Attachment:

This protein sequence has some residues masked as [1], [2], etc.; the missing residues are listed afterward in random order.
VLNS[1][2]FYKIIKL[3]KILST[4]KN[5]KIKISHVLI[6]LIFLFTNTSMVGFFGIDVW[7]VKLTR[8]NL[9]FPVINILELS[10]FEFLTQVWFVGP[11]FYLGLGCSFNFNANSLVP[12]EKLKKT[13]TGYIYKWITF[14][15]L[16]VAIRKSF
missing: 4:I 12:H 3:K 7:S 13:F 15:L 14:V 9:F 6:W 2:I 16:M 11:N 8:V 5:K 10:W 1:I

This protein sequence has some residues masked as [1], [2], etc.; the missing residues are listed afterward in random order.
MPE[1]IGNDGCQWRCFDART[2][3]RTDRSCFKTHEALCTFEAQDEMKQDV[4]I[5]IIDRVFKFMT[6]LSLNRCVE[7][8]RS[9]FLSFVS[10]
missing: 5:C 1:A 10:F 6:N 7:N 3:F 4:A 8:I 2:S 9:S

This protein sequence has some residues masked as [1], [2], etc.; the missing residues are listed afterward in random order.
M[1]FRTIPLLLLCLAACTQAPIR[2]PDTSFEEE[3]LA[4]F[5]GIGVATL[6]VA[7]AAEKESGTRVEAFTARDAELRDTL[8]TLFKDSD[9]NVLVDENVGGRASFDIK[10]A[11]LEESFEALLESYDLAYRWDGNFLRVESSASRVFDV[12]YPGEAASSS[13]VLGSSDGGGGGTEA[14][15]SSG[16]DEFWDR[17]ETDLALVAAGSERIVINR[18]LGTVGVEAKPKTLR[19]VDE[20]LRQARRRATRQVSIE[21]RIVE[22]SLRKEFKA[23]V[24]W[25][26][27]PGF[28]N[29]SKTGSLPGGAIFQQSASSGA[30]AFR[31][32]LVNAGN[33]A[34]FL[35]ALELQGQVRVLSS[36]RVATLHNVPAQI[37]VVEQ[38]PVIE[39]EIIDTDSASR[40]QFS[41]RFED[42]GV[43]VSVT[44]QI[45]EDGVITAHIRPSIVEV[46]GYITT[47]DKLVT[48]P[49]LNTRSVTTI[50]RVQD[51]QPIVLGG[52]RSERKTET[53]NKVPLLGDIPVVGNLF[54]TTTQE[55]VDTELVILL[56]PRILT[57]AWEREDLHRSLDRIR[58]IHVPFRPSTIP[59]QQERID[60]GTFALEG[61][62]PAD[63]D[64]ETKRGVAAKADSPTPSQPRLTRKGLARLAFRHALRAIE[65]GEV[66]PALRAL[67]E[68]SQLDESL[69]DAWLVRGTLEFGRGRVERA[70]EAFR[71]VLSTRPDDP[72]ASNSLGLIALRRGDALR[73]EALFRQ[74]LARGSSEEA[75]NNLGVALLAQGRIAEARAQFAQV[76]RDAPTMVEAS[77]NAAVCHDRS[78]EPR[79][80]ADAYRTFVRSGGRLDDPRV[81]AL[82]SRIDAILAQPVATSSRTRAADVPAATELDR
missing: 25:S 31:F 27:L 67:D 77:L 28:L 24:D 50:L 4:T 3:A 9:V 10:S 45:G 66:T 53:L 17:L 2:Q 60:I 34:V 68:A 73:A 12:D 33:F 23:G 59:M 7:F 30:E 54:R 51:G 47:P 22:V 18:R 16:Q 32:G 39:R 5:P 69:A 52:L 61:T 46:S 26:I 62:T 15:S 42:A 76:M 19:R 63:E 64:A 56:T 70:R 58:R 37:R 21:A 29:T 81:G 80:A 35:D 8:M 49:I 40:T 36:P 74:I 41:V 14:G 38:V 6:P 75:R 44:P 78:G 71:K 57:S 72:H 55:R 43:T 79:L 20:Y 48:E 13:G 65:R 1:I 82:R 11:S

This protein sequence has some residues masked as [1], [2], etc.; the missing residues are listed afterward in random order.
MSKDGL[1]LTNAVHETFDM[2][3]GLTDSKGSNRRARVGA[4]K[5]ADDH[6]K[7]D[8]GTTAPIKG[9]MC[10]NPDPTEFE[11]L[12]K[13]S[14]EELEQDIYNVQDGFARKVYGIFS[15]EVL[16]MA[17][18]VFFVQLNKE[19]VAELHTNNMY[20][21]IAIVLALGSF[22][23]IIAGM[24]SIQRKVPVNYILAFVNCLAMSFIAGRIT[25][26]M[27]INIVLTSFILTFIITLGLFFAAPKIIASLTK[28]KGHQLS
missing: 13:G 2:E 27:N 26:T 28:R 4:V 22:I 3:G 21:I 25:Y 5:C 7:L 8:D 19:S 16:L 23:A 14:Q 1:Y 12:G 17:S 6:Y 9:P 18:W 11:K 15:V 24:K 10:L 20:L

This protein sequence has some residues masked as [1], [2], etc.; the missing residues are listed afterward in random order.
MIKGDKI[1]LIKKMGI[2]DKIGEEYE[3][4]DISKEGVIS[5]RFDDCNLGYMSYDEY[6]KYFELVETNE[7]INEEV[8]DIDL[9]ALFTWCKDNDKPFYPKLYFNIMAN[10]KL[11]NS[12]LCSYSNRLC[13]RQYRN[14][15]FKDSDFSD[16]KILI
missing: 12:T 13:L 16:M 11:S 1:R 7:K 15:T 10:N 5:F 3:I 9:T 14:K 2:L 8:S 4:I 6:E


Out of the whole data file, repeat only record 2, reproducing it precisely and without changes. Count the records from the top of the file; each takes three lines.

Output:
This protein sequence has some residues masked as [1], [2], etc.; the missing residues are listed afterward in random order.
MPE[1]IGNDGCQWRCFDART[2][3]RTDRSCFKTHEALCTFEAQDEMKQDV[4]I[5]IIDRVFKFMT[6]LSLNRCVE[7][8]RS[9]FLSFVS[10]
missing: 5:C 1:A 10:F 6:N 7:N 3:F 4:A 8:I 2:S 9:S